The Department of Labor’s newly issued opinion letter provides good news for employers who use tipped workers. On November 8th, the DOL reversed its previous “80/20” guidance on use of the tip credit. The tip credit permits employers to pay employees in tip-based positions, such as bartenders and waiters, a lower hourly wage than the federally mandated minimum wage (with the thought that earned tips will make up the difference). Under the previous “80/20” rule, employers were barred from paying the lower cash wage to tipped employees who spent more than 20% of their time performing non-tip generating duties such as setting tables or cutting lemons.
The previous “80/20” rule saddled employers with the unworkable burden of continually monitoring and accounting for how tipped employees spent their time. The rule sparked copious litigation about whether tipped employees’ non-tip generating duties accounted for 20% of the employees’ time. Recognizing the confusion and inconsistent application of the former rule, the DOL’s new guidance seeks to protect workers while enabling “employers to determine up front whether their actions are in compliance.”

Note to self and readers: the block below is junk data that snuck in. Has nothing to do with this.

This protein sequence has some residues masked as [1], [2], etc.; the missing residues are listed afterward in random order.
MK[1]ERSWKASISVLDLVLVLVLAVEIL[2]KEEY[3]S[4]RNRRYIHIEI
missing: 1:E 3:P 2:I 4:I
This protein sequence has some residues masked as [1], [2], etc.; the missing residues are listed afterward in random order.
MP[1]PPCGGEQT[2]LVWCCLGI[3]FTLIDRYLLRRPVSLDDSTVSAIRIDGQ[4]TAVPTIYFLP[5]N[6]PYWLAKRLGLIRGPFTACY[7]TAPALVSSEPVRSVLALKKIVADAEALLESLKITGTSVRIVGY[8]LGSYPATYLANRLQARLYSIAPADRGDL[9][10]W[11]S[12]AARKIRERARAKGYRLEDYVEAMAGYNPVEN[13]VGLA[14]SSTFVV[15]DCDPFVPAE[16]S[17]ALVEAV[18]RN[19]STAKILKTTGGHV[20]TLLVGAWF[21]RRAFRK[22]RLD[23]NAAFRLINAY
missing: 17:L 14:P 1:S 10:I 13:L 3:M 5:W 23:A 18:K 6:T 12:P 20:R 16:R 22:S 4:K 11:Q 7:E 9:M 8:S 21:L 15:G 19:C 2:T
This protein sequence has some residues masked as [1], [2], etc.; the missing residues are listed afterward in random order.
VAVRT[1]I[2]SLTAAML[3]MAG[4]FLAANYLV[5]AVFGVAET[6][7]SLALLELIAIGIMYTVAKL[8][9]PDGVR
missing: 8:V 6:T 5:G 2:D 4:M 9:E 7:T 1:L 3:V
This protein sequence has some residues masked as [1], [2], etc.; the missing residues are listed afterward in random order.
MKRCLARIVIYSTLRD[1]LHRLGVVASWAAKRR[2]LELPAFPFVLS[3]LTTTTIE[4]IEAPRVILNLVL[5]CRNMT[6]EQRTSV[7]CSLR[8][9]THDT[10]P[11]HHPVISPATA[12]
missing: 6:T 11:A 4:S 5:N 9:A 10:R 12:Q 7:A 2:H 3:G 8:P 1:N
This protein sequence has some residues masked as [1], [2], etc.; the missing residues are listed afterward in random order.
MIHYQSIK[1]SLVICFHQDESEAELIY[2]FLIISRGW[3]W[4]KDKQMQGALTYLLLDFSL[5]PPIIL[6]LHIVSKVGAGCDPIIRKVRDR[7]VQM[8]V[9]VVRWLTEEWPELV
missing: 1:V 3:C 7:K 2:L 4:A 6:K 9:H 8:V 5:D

In the opinion letter, the DOL discards the “80/20” rule and clarifies that it does not “intend to place a limitation on the amount of duties related to a tip-producing occupation that may be performed.” However, the rejection of these limits is conditioned on the duties being “performed contemporaneously with” or “for a reasonable time before or after” the employee’s direct service or tip-generating duties.
Even though the opinion letter eliminates the “80/20” rule, it maintains the dual jobs categorization, which applies where an employee takes on two positions, one a traditionally tipped role and the other a non-tipped role. Employers should still be mindful as employees engaged in dual jobs are entitled to the full minimum wage for time spent on the non-tipped job.
It remains to be seen how this new guidance will be applied, but the elimination of the “80/20” rule relieves employers of the taxing burden of monitoring and accounting for tipped employees tip and non-tip generating time.
For more, please reach out to your Baker McKenzie employment lawyer.